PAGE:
Temple University's Center for Editing Excellence Class of 2008. Trayes Scholar Ashley Thomas stands in middle of top row.

PRINCETON, N.J. — Ashley Thomas walked onto the national desk at the Associated Press as an intern in New York City last summer and secured a full-time job. To top it off, she has been named the 2008 Edward Trayes Scholar. She will receive a $1,000 scholarship.

Thomas was trained at Temple University in Philadelphia by Dr. Edward Trayes as part of the Dow Jones Newspaper Fund’s summer editing internship program.

Trayes chose her because of her performance on his legendary geography quizzes (one assignment was to transform a blank map of the Soviet Union into one of current-day Russia). Her consistently solid editing and her headline-writing ability during the two-week training course and the great reports from the AP clinched her selection.

Thomas, a University of Missouri journalism graduate, said she was humbled and surprised to win the honor. “The people at the residency were so smart and they’d traveled a lot. It could easily have been one of them,” she said.

Paula Froke, AP deputy national editor, called. Thomas “a star headline writer.” She said she offered her the job a little more than a month after her internship began because of her outstanding skills and the rapid changes within AP. Thomas seemed to follow Froke’s path; she was trained as a copy editing intern by Trayes nearly 30 years ago and hired by AP after her internship — in New York.

“We were losing some people so I needed to fill the gaps but it is something I wouldn’t have done with any old intern. It wouldn’t have happened if she hadn’t earned it. To succeed at the AP you need a combination of really strong editing skills and to be able to write, really well and quickly. Ashley just brings all those elements.”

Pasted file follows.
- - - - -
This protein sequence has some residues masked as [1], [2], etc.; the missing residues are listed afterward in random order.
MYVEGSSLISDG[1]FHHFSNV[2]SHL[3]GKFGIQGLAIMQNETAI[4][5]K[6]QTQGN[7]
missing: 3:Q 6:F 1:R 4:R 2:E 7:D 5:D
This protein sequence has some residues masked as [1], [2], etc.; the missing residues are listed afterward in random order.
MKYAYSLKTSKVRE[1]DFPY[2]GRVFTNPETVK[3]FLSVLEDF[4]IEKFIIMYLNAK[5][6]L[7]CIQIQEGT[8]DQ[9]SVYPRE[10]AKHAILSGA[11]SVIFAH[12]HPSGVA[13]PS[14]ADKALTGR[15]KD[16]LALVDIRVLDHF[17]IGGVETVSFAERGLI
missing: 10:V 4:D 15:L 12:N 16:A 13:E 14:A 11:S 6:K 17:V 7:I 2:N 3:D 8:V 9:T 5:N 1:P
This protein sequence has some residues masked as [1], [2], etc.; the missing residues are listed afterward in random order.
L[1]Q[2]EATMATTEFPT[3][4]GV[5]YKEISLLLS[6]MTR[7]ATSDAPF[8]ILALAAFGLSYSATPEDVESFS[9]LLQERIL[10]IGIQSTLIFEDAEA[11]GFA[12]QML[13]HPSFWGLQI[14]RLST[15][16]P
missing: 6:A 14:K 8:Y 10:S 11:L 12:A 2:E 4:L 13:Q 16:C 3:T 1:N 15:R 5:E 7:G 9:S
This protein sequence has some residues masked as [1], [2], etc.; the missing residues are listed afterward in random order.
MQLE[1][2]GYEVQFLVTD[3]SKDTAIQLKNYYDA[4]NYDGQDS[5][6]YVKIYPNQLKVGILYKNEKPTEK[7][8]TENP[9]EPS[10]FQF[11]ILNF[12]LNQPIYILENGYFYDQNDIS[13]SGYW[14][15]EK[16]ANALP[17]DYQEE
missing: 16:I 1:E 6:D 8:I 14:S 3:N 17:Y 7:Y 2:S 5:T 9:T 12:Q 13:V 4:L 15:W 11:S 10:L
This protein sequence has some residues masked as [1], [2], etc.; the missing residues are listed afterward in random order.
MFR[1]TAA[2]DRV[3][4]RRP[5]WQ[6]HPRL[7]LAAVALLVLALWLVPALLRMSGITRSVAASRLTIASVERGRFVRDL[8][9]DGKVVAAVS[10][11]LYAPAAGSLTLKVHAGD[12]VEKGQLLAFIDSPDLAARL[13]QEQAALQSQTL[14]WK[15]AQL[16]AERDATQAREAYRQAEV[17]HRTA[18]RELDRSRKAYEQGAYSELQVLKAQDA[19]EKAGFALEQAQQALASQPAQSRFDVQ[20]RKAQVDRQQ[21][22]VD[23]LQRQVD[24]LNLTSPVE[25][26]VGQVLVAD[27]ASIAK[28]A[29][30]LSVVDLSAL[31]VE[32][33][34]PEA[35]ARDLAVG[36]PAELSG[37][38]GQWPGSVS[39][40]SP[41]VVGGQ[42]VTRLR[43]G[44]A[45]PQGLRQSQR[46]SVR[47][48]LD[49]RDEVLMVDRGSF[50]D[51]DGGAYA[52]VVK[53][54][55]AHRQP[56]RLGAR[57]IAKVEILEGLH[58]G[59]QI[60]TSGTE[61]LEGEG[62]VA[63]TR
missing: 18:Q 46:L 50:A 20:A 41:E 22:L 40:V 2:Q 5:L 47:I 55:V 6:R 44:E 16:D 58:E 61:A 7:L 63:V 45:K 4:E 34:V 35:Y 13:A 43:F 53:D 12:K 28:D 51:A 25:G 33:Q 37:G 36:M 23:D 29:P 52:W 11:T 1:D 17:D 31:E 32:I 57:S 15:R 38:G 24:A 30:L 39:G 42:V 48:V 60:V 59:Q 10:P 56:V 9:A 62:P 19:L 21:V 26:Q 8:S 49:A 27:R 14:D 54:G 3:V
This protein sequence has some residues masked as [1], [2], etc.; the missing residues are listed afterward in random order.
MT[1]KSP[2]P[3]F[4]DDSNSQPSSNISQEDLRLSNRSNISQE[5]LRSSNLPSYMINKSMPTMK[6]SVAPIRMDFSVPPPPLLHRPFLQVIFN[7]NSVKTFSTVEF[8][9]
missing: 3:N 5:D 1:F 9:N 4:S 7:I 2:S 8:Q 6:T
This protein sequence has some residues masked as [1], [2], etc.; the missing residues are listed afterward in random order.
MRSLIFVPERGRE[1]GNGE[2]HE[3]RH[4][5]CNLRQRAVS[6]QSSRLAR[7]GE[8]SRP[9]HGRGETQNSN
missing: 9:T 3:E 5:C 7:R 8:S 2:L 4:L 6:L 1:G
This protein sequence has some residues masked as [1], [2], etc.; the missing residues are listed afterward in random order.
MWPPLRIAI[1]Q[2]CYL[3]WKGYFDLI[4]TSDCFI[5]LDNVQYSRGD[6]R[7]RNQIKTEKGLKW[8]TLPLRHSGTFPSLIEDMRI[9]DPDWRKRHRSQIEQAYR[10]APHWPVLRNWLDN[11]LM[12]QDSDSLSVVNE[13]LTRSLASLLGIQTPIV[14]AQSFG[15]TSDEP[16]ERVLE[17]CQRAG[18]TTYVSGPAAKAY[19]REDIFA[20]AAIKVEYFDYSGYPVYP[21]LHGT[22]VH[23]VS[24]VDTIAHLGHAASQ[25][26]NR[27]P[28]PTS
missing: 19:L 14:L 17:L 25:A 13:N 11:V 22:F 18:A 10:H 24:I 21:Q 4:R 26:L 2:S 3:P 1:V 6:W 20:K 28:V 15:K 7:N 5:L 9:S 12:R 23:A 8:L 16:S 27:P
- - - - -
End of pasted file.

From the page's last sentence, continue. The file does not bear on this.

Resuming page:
Even though the residency program was intense (the Russian map assignment made her cry), she also credits editing the Columbia Missourian and classes with Mary Lawrence and Maggie Walter for preparing her.

Not that working on the national desk wasn’t intimidating. During the summer she re-wrote staes stories into national ones starting from scratch, picking through the archives, working with reporters and trying to meet deadlines for 10 to 15 stories ranging from 130 to 1200 words each per shift. “I feel Dr. Trayes instilled a lot of confidence in us. I thought, if he believes in me, I can do it,” Thomas said.

As a national editor, she got a chance to prove she could do the job on Christmas Eve. She was running the national desk when the killer Santa story came in from California. She described an intense news cycle with constant reports of the number missing, wounded and feared dead. Her efforts won the headline writing contest for that week.

Thomas advises prospective interns to be willing to pitch in, to be pleasant to work with, maintain a good attitude and a strong work ethic. Demeanor on deadline and skill combined paid off for her. She assigns stories each afternoon to re-write, back reads them, then sends them “on to the world” each night.

Ten years ahead in her career Thomas would still like to be editing adding, “I think it would be fun to be a manager.”

The Trayes award was endowed in 2004 by Terry O’Toole, who was trained by Dr. Trayes in 1979. Mr. O’Toole, who interned on the copy desk of The Wall Street Journal, is co-managing partner of Tinicum Capital Partners II, LP.

Previous Trayes Scholars are Greg Schreier, 2007; Mark Coddington, 2006, Diego Sorbara, 2005, and Patrick Smith, 2004.